Dialoghi con Pavese - Sara Vergari

Dialogues with Pavese: Sara Vergari

For our themed column on Pavese’s contemporary critique, Iuri Moscardi interviewed Sara Vergari, author of the essay Un “Pavese solo”.

Dialoghi con Pavese - Sara Vergari

Sara Vergari is a PhD student in Italian Studies at the University of Aix-Marseille in France, where she specializes in 20th-century poetry from the 1970s on. Her research focuses on contemporary poetry anthologies as a critical instrument. She earned her Laurea triennale from the University of Florence, where she wrote a thesis on Ingeborg Bachmann, an Austrian poet who, at that time, was not widely considered but has since been rediscovered. Subsequently, she obtained a Laurea magistrale in Modern Philology from the Catholic University of Milan, completing her thesis on Cesare Pavese under the guidance of Professor Giuseppe Langella. She has practical experience in the publishing sector and has conducted research abroad, notably in Paris, France. Since 2022, she has been actively involved in promoting the reception and recovery of women’s poetry through articles, conferences, and curation. In 2021, she published the book Un “Pavese solo”. Percorsi di continuità tra I dialoghi con Leucò e la precedente produzione (Solfanelli), a re-elaborated version of her Master’s degree thesis.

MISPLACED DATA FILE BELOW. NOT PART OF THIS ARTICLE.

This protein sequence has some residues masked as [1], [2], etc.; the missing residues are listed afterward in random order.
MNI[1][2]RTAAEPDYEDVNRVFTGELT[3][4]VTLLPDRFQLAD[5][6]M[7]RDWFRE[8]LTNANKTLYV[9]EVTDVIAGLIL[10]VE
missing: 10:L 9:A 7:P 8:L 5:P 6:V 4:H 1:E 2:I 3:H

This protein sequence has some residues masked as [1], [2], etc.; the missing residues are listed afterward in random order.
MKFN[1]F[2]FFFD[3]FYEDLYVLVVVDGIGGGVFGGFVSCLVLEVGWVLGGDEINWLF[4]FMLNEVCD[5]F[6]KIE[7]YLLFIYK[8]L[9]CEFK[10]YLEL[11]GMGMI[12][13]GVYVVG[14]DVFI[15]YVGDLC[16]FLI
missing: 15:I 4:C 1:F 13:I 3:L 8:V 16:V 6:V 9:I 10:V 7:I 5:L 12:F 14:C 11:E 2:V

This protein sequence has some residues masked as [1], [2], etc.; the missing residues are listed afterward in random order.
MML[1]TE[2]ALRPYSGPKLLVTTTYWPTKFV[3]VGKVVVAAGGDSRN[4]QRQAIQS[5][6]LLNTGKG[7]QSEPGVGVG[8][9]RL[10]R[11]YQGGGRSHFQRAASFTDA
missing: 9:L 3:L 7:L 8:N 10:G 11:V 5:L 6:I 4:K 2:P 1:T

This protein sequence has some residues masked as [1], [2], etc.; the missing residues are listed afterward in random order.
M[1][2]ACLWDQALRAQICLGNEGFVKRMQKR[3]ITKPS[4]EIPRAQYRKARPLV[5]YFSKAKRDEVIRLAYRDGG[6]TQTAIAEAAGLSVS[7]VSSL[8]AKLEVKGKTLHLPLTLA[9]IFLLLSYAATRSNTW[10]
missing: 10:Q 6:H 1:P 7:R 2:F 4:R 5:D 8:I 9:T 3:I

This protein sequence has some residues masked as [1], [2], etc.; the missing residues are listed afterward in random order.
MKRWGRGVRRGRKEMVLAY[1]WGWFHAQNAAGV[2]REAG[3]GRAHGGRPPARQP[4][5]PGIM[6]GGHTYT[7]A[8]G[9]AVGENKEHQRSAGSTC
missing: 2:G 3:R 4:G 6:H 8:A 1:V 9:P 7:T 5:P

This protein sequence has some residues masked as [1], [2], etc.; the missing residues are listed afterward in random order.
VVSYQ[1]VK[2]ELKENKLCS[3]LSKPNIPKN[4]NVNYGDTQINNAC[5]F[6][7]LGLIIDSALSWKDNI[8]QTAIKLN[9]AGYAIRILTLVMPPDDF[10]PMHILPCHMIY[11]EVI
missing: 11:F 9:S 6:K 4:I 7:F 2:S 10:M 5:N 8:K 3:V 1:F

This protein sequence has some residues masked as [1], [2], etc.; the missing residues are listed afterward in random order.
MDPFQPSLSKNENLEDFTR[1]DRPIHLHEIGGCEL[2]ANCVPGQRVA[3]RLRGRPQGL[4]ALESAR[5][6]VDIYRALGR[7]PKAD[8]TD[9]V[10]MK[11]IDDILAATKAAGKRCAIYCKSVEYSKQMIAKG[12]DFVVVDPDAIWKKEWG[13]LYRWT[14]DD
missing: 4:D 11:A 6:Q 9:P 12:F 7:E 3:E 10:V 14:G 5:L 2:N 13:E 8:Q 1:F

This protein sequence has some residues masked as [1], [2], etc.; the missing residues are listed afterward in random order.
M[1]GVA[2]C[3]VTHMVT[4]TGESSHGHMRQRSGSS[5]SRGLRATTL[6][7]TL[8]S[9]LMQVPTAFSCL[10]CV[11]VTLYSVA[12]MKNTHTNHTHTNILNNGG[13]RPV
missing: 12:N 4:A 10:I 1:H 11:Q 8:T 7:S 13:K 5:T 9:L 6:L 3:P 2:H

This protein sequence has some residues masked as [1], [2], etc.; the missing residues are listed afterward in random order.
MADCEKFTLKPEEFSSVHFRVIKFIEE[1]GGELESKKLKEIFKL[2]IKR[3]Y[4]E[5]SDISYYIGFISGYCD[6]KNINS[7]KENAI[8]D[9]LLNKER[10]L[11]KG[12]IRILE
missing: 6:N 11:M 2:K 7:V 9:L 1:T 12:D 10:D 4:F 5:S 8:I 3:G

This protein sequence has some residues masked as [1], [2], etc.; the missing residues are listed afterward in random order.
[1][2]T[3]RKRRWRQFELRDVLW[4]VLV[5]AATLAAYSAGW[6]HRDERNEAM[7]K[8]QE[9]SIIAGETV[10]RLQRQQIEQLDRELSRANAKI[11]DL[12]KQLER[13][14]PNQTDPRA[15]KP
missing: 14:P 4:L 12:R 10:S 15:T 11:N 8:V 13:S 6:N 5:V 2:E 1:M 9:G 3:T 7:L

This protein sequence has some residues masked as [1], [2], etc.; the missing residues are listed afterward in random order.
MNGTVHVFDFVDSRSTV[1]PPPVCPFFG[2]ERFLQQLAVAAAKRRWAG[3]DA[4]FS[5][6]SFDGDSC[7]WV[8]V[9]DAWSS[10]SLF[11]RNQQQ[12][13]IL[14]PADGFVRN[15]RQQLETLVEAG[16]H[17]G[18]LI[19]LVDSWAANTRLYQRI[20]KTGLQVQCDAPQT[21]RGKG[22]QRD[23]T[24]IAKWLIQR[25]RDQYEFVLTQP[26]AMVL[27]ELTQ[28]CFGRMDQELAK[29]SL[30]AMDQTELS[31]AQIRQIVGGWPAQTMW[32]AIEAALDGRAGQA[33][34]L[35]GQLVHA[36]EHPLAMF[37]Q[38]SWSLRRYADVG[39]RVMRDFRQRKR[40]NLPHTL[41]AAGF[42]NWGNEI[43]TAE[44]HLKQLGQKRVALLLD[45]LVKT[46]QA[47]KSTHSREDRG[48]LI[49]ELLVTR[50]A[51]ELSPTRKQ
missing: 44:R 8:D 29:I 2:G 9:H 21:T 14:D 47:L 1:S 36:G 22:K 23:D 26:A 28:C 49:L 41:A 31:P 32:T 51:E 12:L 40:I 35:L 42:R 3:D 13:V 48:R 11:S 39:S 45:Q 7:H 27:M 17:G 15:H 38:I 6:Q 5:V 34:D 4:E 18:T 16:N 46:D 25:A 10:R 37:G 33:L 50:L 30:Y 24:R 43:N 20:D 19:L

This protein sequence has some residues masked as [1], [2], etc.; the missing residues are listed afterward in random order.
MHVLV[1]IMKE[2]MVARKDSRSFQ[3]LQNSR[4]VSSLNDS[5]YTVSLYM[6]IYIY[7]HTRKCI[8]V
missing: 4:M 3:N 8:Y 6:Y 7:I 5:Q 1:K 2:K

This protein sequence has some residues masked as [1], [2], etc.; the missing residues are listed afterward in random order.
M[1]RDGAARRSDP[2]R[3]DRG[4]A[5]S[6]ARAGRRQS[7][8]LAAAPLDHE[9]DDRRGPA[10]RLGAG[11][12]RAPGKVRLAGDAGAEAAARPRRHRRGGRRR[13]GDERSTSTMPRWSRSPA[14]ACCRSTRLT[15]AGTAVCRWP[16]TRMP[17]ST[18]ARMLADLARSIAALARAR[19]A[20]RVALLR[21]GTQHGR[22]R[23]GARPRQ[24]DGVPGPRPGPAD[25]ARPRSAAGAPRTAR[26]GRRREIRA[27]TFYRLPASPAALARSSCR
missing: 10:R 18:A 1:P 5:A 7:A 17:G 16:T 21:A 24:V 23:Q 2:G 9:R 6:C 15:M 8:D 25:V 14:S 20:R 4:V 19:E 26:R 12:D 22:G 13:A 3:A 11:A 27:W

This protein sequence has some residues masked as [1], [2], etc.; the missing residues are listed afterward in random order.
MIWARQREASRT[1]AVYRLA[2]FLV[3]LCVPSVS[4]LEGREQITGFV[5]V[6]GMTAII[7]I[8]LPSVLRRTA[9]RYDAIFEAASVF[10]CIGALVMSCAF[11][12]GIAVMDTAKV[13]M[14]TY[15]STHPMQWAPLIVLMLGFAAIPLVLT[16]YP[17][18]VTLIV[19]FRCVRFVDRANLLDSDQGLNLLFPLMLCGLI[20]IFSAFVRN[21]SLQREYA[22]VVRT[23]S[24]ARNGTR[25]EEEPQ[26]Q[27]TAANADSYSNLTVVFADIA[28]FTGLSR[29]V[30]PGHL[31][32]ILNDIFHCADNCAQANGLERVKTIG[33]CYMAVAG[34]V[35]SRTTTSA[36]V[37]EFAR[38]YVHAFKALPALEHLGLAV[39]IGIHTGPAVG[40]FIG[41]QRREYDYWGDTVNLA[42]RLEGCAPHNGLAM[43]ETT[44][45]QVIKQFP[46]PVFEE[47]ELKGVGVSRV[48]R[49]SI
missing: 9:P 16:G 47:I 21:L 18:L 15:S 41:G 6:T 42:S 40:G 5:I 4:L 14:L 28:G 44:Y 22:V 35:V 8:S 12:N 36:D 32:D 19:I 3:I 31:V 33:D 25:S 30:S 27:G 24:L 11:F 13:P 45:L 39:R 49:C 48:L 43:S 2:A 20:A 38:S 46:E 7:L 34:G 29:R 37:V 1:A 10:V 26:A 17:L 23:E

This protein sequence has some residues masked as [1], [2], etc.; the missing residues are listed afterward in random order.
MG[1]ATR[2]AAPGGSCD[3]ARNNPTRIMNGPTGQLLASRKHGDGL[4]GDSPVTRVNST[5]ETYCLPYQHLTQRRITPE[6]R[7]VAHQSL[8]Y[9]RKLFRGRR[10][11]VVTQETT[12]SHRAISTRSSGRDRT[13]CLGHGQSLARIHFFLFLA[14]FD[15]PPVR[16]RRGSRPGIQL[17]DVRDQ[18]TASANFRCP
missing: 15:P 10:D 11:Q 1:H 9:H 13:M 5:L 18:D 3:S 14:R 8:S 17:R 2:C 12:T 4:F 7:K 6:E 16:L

When and how did your passion for Pavese originate? What aspects have you considered more relevant?

My interest in Pavese stems from his poetry, with Lavorare stanca being one of the readings that has profoundly influenced me. Specifically, I felt a strong connection to the poems preceding Lavorare stanca, particularly those gathered in the sections Sfoghi and Rinascita. Pavese, in his extreme fragility, suffering, and sensitivity, acted as a magnetic force, drawing me toward him. Pavese is an author whom I initially recognized and connected with on an emotional level. Only later did I delve into studying and understanding him through criticism and theory. While focusing on the technical aspects of his poetry, I realized the complexity of analyzing it, given its layers of symbols and obsessive labor limae. Consequently, I chose to write my Master’s degree thesis on one of his most obscure and symbolic works, Dialoghi con Leucò, a book that resists any clear definition.

For our column we have already interviewed two researchers who work in France, Daniela Vitagliano and Marie Fabre. From your perspective, how do you consider the academic and editorial reception of Pavese in France, today?